Our content marketing strategy includes blogging and downloadable whitepapers. We track and cookie anonymous web visitors who engage with our blog. Then we connect content marketing to Salesforce to measure performance. Each month we report how many leads our blog generated, giving it credit when the blog is the visitor's very first landing page they visit.
We wanted to test how much we undervalue our content efforts if we only measure lead conversion clicks. In others words, we wanted to measure how many of our blog leads landed on a blog post, then submitted their lead information during the same session, and compare this to blog leads who landed on our blog but came back and submitted their lead information at a later date.
What we found surprised us.Thirty three percent of our blog leads did not submit their contact information during the same session. Had we only measured lead conversion clicks (i.e. when they came back later to fill out a form), we would have undercounted the number of leads our blog generated.
If you aren’t tracking first click then you’re undervaluing the business your content is generating by a third. And you need better B2B marketing attribution to help you.
With the explosion of inbound marketing and the ever increasing distribution network of content (including PR), marketers face a challenge of properly valuing their efforts.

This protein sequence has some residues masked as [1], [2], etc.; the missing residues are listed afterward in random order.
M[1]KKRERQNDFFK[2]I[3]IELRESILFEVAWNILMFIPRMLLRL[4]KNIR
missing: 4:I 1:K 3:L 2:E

The Content Marketing Institute and Marketing Profs finds measuring content marketing effectiveness is a major area of focus in 2015. And for good reason. Only 21% of B2B marketers are able to track content marketing's success.
After interviewing more than 600 CEO’s from large corporations and SMBs, The Fournaise Marketing Group found:
73 percent believe that when marketers are asked to increase their marketing ROI, they tend to understand it as cost-cutting through better economies of scale or negotiations with their third-party partners and agencies, instead of top-line growth generation: more revenue, more sales, more prospects, more buyers.
Content marketing is shifting to address the challenge of linking traditional marketing metrics with measures of incremental sales and revenue.
“Both the CMO and CFO want to see marketing investments deliver profitable results and therefore have mutual interests in measuring marketing.” says James Lenskold, author of Marketing ROI: The Path to Campaign, Customer, and Corporate Profitability.
Measuring marketing is an exercise in choosing the right metrics and using the right technology.
Unfortunately, this is the toughest exercise for marketers.
If you’re a content marketer then you’re already tracking lead-to-customer rates, CTR’s, cost per lead, and leads per blog post. If you aren’t, Hana Abaza, VP of Marketing at Uberflip wrote a terrific tip sheet on tracking content marketing ROI.
Marketing and sales call them “wins” for a reason.
In baseball, you don’t give all the credit to the person to had the last at bat or the person who threw the last strike. That’s simply not how teams operate. Marketing teams are no different.
Companies are inaccurately measuring content marketing against business metrics by not connecting their first touch data to revenue data.These inaccuracies devalue content marketing’s true impact.